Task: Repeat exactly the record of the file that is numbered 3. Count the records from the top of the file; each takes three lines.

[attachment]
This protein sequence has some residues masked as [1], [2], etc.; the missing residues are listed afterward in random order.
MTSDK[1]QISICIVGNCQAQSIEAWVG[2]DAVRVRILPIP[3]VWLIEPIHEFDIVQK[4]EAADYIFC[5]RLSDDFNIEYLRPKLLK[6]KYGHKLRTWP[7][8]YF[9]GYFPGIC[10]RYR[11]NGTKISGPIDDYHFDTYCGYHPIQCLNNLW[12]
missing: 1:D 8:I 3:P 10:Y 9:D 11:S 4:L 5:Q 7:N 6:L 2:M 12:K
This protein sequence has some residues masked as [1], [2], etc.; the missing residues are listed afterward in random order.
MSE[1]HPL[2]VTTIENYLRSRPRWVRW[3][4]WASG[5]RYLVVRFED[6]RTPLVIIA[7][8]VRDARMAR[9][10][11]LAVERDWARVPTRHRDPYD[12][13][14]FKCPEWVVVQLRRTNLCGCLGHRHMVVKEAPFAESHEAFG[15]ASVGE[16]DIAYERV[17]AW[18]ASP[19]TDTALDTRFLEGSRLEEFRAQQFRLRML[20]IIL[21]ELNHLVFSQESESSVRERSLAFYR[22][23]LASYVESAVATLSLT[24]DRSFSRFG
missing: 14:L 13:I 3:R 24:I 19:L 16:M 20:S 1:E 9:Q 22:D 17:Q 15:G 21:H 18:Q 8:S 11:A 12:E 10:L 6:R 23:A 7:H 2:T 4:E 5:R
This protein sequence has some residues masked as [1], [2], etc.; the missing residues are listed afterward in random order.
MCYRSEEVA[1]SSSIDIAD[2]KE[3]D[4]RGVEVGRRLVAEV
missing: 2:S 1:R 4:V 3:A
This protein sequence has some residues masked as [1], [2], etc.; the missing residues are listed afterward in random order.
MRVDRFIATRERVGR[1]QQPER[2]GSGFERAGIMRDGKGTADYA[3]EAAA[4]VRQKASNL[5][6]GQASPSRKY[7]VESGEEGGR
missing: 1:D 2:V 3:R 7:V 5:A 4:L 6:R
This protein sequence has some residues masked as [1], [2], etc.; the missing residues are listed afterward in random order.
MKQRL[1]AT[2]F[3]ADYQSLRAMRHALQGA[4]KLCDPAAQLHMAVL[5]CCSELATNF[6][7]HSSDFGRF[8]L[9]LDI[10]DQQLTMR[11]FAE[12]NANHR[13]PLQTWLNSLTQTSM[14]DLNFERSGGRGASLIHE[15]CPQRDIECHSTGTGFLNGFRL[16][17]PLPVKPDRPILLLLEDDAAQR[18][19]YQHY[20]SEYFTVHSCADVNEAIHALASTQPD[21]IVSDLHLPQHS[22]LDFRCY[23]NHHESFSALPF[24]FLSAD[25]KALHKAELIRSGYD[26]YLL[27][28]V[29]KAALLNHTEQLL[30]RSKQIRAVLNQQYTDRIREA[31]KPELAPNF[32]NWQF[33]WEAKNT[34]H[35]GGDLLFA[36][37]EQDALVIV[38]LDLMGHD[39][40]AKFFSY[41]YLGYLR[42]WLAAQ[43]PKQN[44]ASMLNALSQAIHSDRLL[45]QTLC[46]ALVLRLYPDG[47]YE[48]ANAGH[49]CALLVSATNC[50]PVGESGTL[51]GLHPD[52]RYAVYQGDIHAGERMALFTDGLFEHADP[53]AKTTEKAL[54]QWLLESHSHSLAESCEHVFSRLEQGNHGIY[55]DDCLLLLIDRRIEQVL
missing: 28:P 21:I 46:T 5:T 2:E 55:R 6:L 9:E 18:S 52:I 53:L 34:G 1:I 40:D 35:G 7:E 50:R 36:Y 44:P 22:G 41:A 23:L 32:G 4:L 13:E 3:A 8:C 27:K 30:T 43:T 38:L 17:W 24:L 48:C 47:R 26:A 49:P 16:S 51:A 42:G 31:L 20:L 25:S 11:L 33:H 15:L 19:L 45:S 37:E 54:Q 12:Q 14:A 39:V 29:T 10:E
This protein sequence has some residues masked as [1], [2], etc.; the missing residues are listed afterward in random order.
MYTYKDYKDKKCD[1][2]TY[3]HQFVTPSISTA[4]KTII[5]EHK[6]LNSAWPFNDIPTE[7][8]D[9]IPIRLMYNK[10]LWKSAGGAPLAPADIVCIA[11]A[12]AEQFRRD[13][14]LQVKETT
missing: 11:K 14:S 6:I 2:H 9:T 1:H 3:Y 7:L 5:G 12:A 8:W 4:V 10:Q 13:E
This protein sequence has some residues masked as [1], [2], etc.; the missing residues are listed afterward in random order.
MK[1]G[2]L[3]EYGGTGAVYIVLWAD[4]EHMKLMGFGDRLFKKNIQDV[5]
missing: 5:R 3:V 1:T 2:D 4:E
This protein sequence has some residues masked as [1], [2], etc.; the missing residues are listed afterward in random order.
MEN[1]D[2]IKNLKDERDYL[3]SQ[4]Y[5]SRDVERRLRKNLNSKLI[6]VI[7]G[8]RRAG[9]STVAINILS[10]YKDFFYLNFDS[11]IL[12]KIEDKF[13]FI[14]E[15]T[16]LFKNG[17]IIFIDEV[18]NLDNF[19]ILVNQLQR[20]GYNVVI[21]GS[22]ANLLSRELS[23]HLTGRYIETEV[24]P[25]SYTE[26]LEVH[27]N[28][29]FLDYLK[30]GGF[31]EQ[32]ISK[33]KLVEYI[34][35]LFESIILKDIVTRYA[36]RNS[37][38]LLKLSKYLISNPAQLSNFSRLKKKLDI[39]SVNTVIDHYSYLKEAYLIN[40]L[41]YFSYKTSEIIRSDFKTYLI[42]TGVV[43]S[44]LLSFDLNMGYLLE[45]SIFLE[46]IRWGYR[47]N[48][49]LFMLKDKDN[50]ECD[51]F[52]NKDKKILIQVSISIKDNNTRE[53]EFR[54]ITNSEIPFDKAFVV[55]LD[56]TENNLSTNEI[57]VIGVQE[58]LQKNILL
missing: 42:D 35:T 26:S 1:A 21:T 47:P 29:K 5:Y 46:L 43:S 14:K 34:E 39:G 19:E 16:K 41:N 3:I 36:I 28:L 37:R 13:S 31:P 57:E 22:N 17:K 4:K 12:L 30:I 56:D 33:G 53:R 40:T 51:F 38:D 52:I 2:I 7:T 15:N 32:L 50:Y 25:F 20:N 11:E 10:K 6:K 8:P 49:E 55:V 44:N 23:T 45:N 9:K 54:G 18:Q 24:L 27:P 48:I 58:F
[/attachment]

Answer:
This protein sequence has some residues masked as [1], [2], etc.; the missing residues are listed afterward in random order.
MCYRSEEVA[1]SSSIDIAD[2]KE[3]D[4]RGVEVGRRLVAEV
missing: 2:S 1:R 4:V 3:A